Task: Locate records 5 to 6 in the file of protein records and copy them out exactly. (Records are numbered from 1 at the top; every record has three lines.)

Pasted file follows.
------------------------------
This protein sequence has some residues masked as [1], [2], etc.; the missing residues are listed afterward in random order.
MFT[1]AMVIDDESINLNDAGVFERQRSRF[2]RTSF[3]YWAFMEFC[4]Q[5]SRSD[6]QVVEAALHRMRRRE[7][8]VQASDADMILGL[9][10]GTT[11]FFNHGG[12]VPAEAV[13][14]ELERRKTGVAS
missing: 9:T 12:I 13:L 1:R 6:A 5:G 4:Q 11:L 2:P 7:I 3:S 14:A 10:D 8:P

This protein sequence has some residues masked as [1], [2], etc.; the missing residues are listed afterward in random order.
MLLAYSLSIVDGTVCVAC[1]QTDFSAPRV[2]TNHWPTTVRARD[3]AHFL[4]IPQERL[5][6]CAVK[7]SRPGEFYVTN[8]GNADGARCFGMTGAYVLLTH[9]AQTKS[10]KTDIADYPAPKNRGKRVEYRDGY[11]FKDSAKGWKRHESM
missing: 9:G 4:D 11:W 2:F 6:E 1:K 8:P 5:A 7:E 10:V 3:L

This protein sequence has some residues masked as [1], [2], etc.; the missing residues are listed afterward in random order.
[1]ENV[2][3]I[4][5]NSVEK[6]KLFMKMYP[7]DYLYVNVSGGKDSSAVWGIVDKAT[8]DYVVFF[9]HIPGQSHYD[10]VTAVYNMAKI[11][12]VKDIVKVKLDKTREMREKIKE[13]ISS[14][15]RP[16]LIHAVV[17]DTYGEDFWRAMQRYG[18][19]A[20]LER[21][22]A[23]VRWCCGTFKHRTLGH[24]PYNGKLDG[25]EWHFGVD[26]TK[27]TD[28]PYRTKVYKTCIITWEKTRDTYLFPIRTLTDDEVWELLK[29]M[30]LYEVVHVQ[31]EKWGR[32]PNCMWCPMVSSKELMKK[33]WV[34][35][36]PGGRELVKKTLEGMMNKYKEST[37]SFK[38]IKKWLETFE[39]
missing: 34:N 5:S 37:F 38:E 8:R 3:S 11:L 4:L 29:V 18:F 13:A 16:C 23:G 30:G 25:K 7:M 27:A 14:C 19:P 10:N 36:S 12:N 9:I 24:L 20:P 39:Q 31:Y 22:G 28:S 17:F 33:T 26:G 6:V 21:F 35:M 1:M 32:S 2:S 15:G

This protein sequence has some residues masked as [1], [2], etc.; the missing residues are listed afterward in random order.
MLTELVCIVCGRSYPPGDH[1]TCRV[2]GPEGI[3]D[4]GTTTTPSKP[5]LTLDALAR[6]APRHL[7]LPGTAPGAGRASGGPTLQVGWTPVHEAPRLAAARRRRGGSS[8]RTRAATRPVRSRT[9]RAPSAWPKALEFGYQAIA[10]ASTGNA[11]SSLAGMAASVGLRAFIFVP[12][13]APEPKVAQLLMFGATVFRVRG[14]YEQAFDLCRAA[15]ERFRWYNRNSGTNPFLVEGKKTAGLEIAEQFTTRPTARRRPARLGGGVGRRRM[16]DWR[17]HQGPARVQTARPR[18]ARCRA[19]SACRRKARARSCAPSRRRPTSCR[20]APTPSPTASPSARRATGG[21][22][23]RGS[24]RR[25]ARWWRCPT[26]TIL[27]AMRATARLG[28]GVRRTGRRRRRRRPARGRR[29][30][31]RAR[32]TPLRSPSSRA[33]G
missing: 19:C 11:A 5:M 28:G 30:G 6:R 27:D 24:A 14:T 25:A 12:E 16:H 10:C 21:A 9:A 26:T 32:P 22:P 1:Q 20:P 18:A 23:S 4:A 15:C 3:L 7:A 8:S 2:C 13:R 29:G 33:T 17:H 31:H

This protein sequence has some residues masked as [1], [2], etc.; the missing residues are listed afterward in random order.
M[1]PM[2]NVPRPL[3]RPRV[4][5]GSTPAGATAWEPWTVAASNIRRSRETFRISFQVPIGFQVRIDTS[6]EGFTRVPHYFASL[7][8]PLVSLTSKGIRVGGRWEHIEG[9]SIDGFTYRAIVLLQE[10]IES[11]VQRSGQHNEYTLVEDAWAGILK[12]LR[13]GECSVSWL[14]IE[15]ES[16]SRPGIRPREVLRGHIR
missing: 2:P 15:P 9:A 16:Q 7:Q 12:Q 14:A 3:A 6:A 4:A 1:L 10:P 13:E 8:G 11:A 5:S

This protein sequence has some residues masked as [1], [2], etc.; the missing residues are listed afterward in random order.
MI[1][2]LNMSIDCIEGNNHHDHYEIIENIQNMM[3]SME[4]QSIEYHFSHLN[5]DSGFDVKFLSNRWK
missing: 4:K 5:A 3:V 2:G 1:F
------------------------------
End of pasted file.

This protein sequence has some residues masked as [1], [2], etc.; the missing residues are listed afterward in random order.
M[1]PM[2]NVPRPL[3]RPRV[4][5]GSTPAGATAWEPWTVAASNIRRSRETFRISFQVPIGFQVRIDTS[6]EGFTRVPHYFASL[7][8]PLVSLTSKGIRVGGRWEHIEG[9]SIDGFTYRAIVLLQE[10]IES[11]VQRSGQHNEYTLVEDAWAGILK[12]LR[13]GECSVSWL[14]IE[15]ES[16]SRPGIRPREVLRGHIR
missing: 2:P 15:P 9:A 16:Q 7:Q 12:Q 14:A 3:A 6:A 4:A 1:L 10:P 13:E 8:G 11:A 5:S

This protein sequence has some residues masked as [1], [2], etc.; the missing residues are listed afterward in random order.
MI[1][2]LNMSIDCIEGNNHHDHYEIIENIQNMM[3]SME[4]QSIEYHFSHLN[5]DSGFDVKFLSNRWK
missing: 4:K 5:A 3:V 2:G 1:F